Legendary columnist Glenn O’Brien has passed away at the age of 70. The celebrated writer’s passing was announced on April 7. For many years, O’Brien was known as “The Style Guy” in GQ magazine. In a fitting tribute, the magazine said in a tweet, “We’re deeply saddened by the news of Glenn O’Brien’s passing. He was a legend, an artist, and the wittiest writer we knew.”
Here’s what you need to know:
1. O’Brien Passed Away After Pneumonia Complications
According to Arts News, O’Brien had been battling various illnesses over the last few years. He succumbed to complications from pneumonia. The same obituary refers to O’Brien as someone who “shaped the cultural identity of 1980s New York.”
2. O’Brien Is Survived By His Wife of Many Years, Gina Nanni
O’Brien is survived by his wife of 18 years Gina Nanni. In a 2014 interview with Man Repeller, O’Brien described working in Barney’s with Nanni and thinking of her as “one of the most beautiful girls I had ever seen.” The couple were together for five years before getting married in 1999.
3. He’s Believed to Have Coined the Phrase ‘Editor-at-Large’
Among his many achievements, O’Brien is thought to have coined the phrase “Editor-at-large” during his time working as the editor of High Times magazine. The joke was based on the FBI’s Most Wanted posters which referred to suspects as being “at-large.” Traditionally, an at-large editor has less of an input to the day-to-day running of a publication. When asked by Hype Beast about the term, O’Brien said, “As far as I know, I was the first one. Maybe someday I’ll find out somebody was doing that in 1935. At Spin [Magazine] I was the “Tri-State Editor” which I thought was pretty funny. I used to say that it was like being asleep, being awake, and being high.”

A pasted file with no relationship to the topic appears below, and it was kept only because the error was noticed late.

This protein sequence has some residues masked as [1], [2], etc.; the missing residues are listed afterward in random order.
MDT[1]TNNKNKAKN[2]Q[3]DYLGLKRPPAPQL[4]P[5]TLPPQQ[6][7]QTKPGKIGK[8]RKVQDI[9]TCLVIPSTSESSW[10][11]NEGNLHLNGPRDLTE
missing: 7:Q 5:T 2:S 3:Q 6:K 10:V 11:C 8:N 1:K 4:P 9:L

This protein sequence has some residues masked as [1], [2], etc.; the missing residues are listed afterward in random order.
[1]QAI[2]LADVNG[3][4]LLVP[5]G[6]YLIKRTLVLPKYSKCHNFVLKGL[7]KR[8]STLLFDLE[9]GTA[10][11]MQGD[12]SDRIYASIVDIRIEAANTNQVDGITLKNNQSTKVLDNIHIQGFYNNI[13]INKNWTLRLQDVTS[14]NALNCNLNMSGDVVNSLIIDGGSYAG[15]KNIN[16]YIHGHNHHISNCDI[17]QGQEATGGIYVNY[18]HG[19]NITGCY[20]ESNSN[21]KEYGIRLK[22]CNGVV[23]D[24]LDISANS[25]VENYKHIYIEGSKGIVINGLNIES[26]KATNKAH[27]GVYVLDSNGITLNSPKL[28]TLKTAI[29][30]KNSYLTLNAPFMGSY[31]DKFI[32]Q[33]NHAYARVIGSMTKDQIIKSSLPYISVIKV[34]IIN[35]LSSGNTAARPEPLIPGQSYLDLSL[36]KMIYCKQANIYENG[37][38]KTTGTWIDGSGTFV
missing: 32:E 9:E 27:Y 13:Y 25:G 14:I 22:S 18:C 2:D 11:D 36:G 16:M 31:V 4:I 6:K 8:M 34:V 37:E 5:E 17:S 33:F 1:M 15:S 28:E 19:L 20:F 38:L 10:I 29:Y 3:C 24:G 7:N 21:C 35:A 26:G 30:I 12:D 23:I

4. O’Brien’s Passing Is Being Met With Extreme Sadness on Twitter
Understandably, the news of O’Brien’s passing is being met with extreme sadness on Twitter. O’Brien had been an adopter of the medium. His bio reads, “Cogito ergo sum,” aka “I think, therefore I am.” He had gone by the moniker @LordRochester on the site.
Here are some of the most poignant tributes:
5. O’Brien Believed It Was His Crotch That Was Featured on the Cover of the Rolling Stones Sticky Fingers Album
The Rolling Stones’ famed 1971 album Sticky Fingers featured a man’s crotch on the cover. It had been designed by Andy Warhol. The artist had said that the man featured was one of Warhol’s favorite artists Joe Dallesandro. In June 2015, O’Brien told the New York Post that he was “100 Percent” sure it was his crotch, not Dallesandro. He told the tabloid, “I knew it was me because it was my underwear! [Warhol] just said it was for a Rolling Stones album cover. I was a huge fan, so I was pleased, and also I got paid $100. Not bad for 20 minutes’ work.”